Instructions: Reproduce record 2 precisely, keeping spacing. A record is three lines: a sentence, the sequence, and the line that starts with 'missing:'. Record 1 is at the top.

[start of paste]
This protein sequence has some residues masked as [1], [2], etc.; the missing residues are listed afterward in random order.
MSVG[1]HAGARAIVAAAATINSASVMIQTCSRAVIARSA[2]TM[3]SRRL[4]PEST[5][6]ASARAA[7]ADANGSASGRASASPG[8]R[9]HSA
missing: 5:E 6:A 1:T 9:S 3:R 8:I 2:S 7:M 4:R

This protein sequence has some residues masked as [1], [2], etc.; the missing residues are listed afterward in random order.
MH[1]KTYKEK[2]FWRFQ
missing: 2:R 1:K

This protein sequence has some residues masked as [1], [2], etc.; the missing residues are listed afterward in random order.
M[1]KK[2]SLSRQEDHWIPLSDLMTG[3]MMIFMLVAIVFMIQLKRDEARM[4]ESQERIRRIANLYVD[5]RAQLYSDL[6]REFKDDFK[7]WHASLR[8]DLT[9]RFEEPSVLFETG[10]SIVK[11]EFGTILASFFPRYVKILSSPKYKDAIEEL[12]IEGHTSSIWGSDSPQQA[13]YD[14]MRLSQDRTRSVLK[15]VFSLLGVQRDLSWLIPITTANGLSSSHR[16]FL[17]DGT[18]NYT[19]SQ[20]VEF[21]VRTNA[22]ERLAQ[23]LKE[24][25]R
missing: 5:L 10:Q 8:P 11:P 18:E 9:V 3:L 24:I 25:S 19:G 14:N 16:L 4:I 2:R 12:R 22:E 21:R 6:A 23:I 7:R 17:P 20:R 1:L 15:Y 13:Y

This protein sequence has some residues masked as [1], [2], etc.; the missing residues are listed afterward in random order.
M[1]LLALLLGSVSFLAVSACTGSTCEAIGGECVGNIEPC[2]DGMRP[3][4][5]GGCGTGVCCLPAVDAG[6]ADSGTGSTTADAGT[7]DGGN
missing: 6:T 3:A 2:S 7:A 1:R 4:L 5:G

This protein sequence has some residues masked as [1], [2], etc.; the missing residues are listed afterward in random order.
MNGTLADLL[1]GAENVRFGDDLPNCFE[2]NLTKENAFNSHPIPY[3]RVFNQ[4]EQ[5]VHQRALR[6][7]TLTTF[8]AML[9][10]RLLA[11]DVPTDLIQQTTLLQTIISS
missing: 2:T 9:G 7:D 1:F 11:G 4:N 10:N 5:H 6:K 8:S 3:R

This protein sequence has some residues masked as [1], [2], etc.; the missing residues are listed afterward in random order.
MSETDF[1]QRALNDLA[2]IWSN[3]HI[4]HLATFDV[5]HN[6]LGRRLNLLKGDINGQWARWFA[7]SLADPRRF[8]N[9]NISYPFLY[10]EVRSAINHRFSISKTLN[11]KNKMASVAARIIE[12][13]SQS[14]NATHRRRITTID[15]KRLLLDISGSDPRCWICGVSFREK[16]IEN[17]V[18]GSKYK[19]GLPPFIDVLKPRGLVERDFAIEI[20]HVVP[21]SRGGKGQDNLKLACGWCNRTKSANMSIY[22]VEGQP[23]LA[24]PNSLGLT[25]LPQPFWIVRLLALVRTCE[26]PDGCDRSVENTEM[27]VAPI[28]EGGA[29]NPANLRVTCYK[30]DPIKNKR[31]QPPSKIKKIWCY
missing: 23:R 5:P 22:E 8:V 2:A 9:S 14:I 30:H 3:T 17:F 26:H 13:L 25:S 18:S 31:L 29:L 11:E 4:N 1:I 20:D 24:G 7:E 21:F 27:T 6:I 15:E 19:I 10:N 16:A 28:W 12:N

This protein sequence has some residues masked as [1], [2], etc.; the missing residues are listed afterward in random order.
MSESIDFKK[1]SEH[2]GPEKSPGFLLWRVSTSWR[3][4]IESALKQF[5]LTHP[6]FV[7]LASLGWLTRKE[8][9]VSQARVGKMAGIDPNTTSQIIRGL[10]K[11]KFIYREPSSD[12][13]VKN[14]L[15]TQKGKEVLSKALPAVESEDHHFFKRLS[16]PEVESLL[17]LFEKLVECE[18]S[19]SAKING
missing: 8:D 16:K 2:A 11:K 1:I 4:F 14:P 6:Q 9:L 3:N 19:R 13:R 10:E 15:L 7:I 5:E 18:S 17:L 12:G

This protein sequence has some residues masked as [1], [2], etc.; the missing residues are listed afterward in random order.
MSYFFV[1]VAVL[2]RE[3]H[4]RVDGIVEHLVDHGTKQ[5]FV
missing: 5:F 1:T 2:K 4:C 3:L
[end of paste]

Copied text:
This protein sequence has some residues masked as [1], [2], etc.; the missing residues are listed afterward in random order.
MH[1]KTYKEK[2]FWRFQ
missing: 2:R 1:K